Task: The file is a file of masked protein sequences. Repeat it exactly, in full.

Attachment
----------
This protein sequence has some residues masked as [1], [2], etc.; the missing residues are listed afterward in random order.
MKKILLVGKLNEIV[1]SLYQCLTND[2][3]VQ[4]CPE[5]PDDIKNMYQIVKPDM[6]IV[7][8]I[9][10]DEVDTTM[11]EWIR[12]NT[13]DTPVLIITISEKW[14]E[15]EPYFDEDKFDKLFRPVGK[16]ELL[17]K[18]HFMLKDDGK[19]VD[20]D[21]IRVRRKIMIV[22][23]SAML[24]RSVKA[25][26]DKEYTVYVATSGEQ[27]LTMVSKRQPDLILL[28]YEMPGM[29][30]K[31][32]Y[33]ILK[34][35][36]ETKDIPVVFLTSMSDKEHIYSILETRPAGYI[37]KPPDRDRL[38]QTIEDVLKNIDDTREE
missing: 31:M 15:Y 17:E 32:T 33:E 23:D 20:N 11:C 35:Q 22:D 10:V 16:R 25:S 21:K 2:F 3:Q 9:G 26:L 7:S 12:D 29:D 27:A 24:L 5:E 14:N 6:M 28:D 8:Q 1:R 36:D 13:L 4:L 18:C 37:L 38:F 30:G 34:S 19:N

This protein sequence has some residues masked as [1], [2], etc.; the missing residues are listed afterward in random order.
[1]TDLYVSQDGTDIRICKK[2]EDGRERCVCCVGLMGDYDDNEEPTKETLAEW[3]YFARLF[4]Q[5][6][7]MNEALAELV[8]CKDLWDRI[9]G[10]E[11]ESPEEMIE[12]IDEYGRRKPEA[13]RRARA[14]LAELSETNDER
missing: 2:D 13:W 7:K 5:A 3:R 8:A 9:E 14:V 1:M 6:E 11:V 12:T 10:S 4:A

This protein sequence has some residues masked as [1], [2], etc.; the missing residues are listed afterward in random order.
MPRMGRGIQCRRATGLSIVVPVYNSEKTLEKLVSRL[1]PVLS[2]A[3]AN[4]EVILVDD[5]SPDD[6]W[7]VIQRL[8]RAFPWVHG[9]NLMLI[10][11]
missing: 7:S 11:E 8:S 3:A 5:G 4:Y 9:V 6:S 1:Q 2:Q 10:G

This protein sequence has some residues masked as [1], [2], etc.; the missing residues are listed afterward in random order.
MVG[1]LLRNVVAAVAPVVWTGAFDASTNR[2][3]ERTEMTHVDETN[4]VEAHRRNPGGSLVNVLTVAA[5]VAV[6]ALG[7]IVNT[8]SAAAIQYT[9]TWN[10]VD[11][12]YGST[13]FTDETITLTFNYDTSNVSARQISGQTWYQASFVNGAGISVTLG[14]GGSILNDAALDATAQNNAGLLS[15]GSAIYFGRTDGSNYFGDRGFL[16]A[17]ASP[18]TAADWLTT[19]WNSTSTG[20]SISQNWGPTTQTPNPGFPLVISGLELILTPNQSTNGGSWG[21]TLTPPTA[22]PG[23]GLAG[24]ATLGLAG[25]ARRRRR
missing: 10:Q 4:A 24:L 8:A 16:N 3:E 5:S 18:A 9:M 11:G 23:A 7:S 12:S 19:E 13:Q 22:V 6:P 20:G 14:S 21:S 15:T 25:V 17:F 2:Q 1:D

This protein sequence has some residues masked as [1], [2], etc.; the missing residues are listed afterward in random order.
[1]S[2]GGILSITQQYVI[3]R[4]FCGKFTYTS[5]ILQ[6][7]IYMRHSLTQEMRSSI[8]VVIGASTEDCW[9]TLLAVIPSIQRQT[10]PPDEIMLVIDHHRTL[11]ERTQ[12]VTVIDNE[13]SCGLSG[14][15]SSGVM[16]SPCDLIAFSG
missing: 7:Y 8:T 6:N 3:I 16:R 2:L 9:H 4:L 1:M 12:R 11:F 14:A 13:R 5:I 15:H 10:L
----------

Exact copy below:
This protein sequence has some residues masked as [1], [2], etc.; the missing residues are listed afterward in random order.
MKKILLVGKLNEIV[1]SLYQCLTND[2][3]VQ[4]CPE[5]PDDIKNMYQIVKPDM[6]IV[7][8]I[9][10]DEVDTTM[11]EWIR[12]NT[13]DTPVLIITISEKW[14]E[15]EPYFDEDKFDKLFRPVGK[16]ELL[17]K[18]HFMLKDDGK[19]VD[20]D[21]IRVRRKIMIV[22][23]SAML[24]RSVKA[25][26]DKEYTVYVATSGEQ[27]LTMVSKRQPDLILL[28]YEMPGM[29][30]K[31][32]Y[33]ILK[34][35][36]ETKDIPVVFLTSMSDKEHIYSILETRPAGYI[37]KPPDRDRL[38]QTIEDVLKNIDDTREE
missing: 31:M 15:Y 17:E 32:T 33:E 23:D 20:N 11:C 35:Q 22:D 10:V 16:R 25:S 21:K 2:F 3:Q 9:G 26:L 7:S 12:D 29:D 27:A 24:L 5:E 14:N 6:M 28:D 8:Q 1:R 36:D 13:L 4:L 18:C 37:L 38:F 30:G 34:S 19:N

This protein sequence has some residues masked as [1], [2], etc.; the missing residues are listed afterward in random order.
[1]TDLYVSQDGTDIRICKK[2]EDGRERCVCCVGLMGDYDDNEEPTKETLAEW[3]YFARLF[4]Q[5][6][7]MNEALAELV[8]CKDLWDRI[9]G[10]E[11]ESPEEMIE[12]IDEYGRRKPEA[13]RRARA[14]LAELSETNDER
missing: 2:D 13:W 7:K 5:A 3:R 8:A 9:E 14:V 1:M 6:E 11:V 12:T 10:S 4:A

This protein sequence has some residues masked as [1], [2], etc.; the missing residues are listed afterward in random order.
MPRMGRGIQCRRATGLSIVVPVYNSEKTLEKLVSRL[1]PVLS[2]A[3]AN[4]EVILVDD[5]SPDD[6]W[7]VIQRL[8]RAFPWVHG[9]NLMLI[10][11]
missing: 7:S 11:E 8:S 3:A 5:G 4:Y 9:V 6:S 1:Q 2:Q 10:G

This protein sequence has some residues masked as [1], [2], etc.; the missing residues are listed afterward in random order.
MVG[1]LLRNVVAAVAPVVWTGAFDASTNR[2][3]ERTEMTHVDETN[4]VEAHRRNPGGSLVNVLTVAA[5]VAV[6]ALG[7]IVNT[8]SAAAIQYT[9]TWN[10]VD[11][12]YGST[13]FTDETITLTFNYDTSNVSARQISGQTWYQASFVNGAGISVTLG[14]GGSILNDAALDATAQNNAGLLS[15]GSAIYFGRTDGSNYFGDRGFL[16]A[17]ASP[18]TAADWLTT[19]WNSTSTG[20]SISQNWGPTTQTPNPGFPLVISGLELILTPNQSTNGGSWG[21]TLTPPTA[22]PG[23]GLAG[24]ATLGLAG[25]ARRRRR
missing: 10:Q 4:A 24:L 8:A 16:N 3:E 5:S 18:A 9:M 11:G 23:A 7:S 12:S 19:E 13:Q 22:V 6:P 20:G 14:S 21:S 15:T 25:V 17:F 2:Q 1:D

This protein sequence has some residues masked as [1], [2], etc.; the missing residues are listed afterward in random order.
[1]S[2]GGILSITQQYVI[3]R[4]FCGKFTYTS[5]ILQ[6][7]IYMRHSLTQEMRSSI[8]VVIGASTEDCW[9]TLLAVIPSIQRQT[10]PPDEIMLVIDHHRTL[11]ERTQ[12]VTVIDNE[13]SCGLSG[14][15]SSGVM[16]SPCDLIAFSG
missing: 7:Y 8:T 6:N 3:I 16:R 2:L 9:H 4:L 1:M 12:R 11:F 14:A 13:R 5:I 15:H 10:L